DEER ISLE, Maine — During the 2008-09 school year, Deer Isle-Stonington High School posted academic scores and statistics that weren’t just below state averages. They were below pretty much every other school in Maine.
Just 57 percent of students graduated on time that year, the lowest rate of any school in Maine. That year’s schoolwide drop-out rate, 10.1 percent, was the highest in the state.
But just three years later and two years after the state labeled Deer Isle-Stonington High one of 10 “persistently low-achieving” schools in the state, the small island high school boasts figures that speak to a dramatic turnaround.
Just 1.74 percent of students dropped out during the 2010-11 school year, which placed Deer Isle-Stonington among the top one-third of high schools in the state. And this year’s graduation rate appears on track to hit 85 percent — with the potential of reaching 95 percent next year. Additionally, the percentage of students meeting grade-level standards in reading, writing and math increased by 22 percent, 26 percent and 19 percent respectively in the last two years.
Granted, it doesn’t take nearly as many students staying in school to achieve such wild swings when the entire student body numbers just 142 versus a school with a population of, say, 1,000 students. But Deer Isle-Stonington’s achievements were significant enough for Principal Todd West and several teachers to receive an invitation to present their data earlier this year at a New England conference for high school educators.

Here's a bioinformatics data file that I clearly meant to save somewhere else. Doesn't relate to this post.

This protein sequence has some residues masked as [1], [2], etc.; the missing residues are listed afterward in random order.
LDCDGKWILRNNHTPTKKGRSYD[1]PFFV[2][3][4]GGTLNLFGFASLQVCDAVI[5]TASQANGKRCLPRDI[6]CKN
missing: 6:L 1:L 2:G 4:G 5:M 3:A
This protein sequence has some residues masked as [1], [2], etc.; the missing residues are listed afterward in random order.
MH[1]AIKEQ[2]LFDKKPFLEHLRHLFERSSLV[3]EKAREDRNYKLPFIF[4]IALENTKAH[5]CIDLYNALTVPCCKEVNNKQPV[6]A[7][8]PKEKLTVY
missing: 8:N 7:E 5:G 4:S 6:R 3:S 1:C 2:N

“Things are definitely moving in the right direction. No doubt about that in my mind,” West said during a recent interview.
Under West’s leadership, several key changes were implemented to change the culture in the school as well as to provide students and teachers with goals, guidelines and tools they needed to succeed.
One of those changes was creation of “student assistance teams” that review every student’s grades, class attendance, disciplinary issues and other indicators at least once a month. If a student is found to be slipping or struggling, the team organizes a meeting of the student, parents, teachers and an advisor to try to determine why. A plan is then developed to address the reasons, whether through tutoring, counseling or other means.
Some students will unfortunately still fail, West said, but it won’t be because the school did not try to help.
“We knew that if we were going to raise the standards, a lot of kids were going to need additional help in order to get there,” he said.
The school also created of groups of teachers — called “professional learning communities” — that gather weekly to discuss techniques, share lesson plans and, importantly, critique one another. Deer Isle-Stonington’s schedule was rearranged to give teachers 90 minutes each Friday for the group sessions without taking time away from instruction.
Seth Laplant, a life sciences teacher, said those weekly sessions aren’t just talk, they are honest critiques that are producing results in lesson plans and teaching techniques.
“The teaching culture has definitely changed,” Laplant said. “We are a much tighter faculty now because we talk regularly.”
“I think PLCs have done more to change the climate of this school than any other single thing,” Judith Hotchkiss, a literacy teacher, said during a video presented at the March educational conference. “When I first came here, people were pretty isolated in their one- or two-person departments, but now collaboration is the norm.”